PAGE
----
I’m sure Dixie is superstitious about having a bath. She does everything she can to avoid staying in the laundry tub. I never heard of a superstitious pidgeon before, I wonder if you could train one to break a mirror or walk under a ladder????

30 04 2009
Lat

An interesting superstitious post! There’re so many in my culture that I can’t remember one right now! 😀 Esp liked the bowler example,twisting and turning shoulders! One would wonder if she has epilepsy! 😀
Eagerly waiting for your next musing!

30 04 2009
radha

Interesting post Aafke, now you have to come to india with me and then you’ll see real superstition, we have an abundance of them permeating everyday life.
Ahhh now i see the cause of swine flu !!!! you’ve made the gods angry. seriously this swine flu is a pain to deal with. We’ve posted hand washing instructions all over the hosp here. Any one presenting flu like symptoms the first response is not to make them comfortable but to ask them where they have been 🙂 this swine flu is getting to everyone especially since it’s the hot topic @ work. F’s been barking at the kids to wash hands and being a general pain in the ass.

so please please try not to upset the gods too much 🙂 🙂

30 04 2009
sirius

Radha–my dad was in the military and my mother often referred to him as General Painin Therear. (She did not like to say ass in front of the children.) 🙂

And please no more angry gods–Saudi is banning flights and installing cameras– no good can come of this. Why did it have to be “swine” flu!–don’t just as many people die of plain old flu flu?

1 05 2009
always in the kitchen

Wait a minute……We all know I’m kinda slow……Are you all saying Aafke has angered the gods,which explains the swine -flu epidemic-isn’t that um sort of superstitious?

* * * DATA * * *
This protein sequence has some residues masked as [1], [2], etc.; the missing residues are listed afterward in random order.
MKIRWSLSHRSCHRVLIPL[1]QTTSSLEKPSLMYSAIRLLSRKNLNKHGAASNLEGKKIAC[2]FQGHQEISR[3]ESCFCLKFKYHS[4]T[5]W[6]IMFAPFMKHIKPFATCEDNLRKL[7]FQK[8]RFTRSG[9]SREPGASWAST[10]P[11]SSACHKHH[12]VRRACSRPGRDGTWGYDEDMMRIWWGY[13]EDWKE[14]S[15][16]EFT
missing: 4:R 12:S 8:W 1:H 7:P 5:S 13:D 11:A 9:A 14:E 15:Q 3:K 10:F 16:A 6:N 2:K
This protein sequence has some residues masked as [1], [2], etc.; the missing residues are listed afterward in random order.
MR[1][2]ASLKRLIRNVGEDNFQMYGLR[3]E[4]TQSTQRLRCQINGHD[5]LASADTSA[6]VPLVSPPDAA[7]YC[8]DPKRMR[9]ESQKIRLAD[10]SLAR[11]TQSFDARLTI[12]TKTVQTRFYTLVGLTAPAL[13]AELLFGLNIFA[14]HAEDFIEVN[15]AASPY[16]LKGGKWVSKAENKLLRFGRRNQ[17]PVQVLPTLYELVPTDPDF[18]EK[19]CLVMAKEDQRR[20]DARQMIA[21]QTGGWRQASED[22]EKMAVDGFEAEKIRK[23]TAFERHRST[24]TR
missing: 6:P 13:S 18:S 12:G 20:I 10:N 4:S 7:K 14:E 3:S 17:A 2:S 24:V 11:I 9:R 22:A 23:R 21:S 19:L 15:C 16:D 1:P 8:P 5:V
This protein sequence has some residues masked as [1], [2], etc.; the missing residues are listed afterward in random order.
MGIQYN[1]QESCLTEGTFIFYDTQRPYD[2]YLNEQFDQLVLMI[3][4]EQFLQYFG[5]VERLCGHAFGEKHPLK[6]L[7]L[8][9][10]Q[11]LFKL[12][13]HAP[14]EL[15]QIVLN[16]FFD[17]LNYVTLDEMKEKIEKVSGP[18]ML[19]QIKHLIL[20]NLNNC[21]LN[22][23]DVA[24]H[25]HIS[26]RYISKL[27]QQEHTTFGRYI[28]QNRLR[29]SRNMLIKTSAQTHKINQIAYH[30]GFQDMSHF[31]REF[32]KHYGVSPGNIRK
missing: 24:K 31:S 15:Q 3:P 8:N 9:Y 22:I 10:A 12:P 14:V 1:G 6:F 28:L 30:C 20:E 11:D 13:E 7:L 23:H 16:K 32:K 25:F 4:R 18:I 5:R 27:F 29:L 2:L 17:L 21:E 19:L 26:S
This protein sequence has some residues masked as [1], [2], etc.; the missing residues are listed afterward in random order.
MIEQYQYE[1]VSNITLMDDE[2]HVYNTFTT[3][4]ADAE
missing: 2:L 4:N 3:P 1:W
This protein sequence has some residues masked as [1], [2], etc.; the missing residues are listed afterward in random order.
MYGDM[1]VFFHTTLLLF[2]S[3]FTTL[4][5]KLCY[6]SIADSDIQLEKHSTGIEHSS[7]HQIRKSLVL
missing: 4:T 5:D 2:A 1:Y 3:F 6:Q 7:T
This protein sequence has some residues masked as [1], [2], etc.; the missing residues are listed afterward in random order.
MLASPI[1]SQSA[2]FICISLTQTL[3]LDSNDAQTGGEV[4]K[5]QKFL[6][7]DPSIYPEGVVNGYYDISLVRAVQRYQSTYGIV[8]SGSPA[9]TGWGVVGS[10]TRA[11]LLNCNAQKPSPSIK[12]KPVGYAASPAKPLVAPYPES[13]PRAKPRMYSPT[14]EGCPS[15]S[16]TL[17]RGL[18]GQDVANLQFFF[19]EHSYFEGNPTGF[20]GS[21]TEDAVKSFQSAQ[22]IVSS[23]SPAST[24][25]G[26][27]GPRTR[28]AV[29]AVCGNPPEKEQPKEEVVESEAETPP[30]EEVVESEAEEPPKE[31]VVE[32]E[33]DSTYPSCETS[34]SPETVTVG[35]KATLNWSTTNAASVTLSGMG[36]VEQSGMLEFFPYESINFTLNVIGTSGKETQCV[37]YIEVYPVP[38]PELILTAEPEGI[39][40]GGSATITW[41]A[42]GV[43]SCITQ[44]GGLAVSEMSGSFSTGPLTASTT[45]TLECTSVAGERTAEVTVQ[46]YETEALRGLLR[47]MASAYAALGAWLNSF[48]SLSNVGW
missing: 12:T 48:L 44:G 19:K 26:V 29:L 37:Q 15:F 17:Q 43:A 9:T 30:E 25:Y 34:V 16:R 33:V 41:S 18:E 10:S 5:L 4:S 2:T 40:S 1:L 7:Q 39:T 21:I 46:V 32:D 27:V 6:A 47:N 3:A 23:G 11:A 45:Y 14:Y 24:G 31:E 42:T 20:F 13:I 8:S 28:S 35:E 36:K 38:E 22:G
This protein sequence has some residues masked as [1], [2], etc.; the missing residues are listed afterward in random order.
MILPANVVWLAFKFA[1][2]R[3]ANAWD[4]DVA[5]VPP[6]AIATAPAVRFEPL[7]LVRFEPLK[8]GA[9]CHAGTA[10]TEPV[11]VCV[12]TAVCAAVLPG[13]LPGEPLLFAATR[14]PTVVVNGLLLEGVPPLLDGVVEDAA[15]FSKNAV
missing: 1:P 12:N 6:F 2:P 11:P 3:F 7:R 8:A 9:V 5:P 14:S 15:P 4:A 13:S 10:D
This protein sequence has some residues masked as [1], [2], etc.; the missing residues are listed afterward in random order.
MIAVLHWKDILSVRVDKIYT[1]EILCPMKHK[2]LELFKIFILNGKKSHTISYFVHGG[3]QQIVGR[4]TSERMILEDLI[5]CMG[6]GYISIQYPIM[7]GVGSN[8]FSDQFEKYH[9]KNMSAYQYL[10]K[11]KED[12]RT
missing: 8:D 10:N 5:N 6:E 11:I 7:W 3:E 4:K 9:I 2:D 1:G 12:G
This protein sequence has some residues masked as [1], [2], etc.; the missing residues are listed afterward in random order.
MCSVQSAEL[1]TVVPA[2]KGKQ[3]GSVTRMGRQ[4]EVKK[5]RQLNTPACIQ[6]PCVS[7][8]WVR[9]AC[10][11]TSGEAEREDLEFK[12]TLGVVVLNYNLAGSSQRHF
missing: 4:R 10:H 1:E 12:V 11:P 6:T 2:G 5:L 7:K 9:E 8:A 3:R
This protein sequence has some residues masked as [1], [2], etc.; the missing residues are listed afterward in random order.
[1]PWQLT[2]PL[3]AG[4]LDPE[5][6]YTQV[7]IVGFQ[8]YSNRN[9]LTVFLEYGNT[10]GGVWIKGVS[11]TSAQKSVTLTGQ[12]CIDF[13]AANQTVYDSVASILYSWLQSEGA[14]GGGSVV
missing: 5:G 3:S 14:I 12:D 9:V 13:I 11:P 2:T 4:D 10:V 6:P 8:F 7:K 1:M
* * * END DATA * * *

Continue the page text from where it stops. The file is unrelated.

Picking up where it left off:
1 05 2009
Chiara

Radha–my primary swine flu grief is from pseudo-calm, overly anxious non-medical friends and colleagues who have forced me to know more about this than I want or need to, and the media who are scare-mongering, hysteria- inducing, market-share-seeking liars liars pants on fires (all technical terms of course LOL 😀 )

Sirius– the WHO prefers to call it Influenza A (H1N1)– good luck to them! And yes, flu flu kills more than the aforementioned H1N1. Also the “pandemic scale” is a scale to PREVENT pandemics, and the famous phase 5 is for institution of collective mitigating strategies once 2 countries in the same WHO region show “substantive numbers” of cases of human to human transmission (ie same transmission as flu flu). See what I mean about knowing more than I care to and hysteria! 😀

Always–I can’t speak for others but I am stating epidemiological fact, that Aafke’s post is causally related to the swine flu pandemic! 😛 😛

2 05 2009
Achelois

You haven’t updated your blog in 4 days. You don’t write to me. Please blog otherwise I’ll be forced to believe you were struck down by a bolt of lightening! 😀

2 05 2009
INAL

Aafke, just remembered the knocking on wood- seen people of all religions do it…a common superstition…slope slips a tad more on the decline… :mrgreen:

2 05 2009
INAL

missed the greenysmile. darn!

2 05 2009
Aafke

My dear Achelois, I have been very busy, My trip to houston is on for next week, and I’ve been to a (great) wedding yesterday, and I’ve put up a new post 🙂
So, no, not struck by lightening.
Yet.

And the Mexican (or swine) flu is not my responsibillity!!!!!!

6 08 2009
faro

these pegeon are GREAT!!!!!!!!!!!!

10 04 2010
faithkeeper

Interesting article. Just happened upon on.
I think your right about some respects; Religion is man’s ideal of how to worship God. Anytime you get man’s ideas involved in anything you get varied results. It’s best to stick to what God said, that’s what we will be judged by. I don’t think God will strike down any human being blasphemous( as you state), I think he will show mercy and judge them on the judgment day along with everyone else. I’d be careful though, eternity is a long to to have to sit and think about ones deeds!!!!
Romans 14:11 For it is written, As I live, saith the Lord, every knee shall bow to me, and every tongue shall confess to God.

10 04 2010
Aafke

But ”Romans” isn’t written by God, it is written by Paul who decided to put it in the bible, and then called the bible ”the Word of God”.
It still isn’t and never was, and could never be proven to be, the word of God, As verse 1:1 makes clear is the the letters Paul wrote to his churches. It is what some Paul thought might be the word of God.
Or it something Paul wanted to push through and therefore put it in the bible. It still isn’t the word of god.
And to believe so is superstition.

27 08 2011
David

As the bible was written by humans 2000 years ago there is always the possibility that they did so for entirely human reasons also, that within the course of 2000 years the contents may well have been changed for human reasons.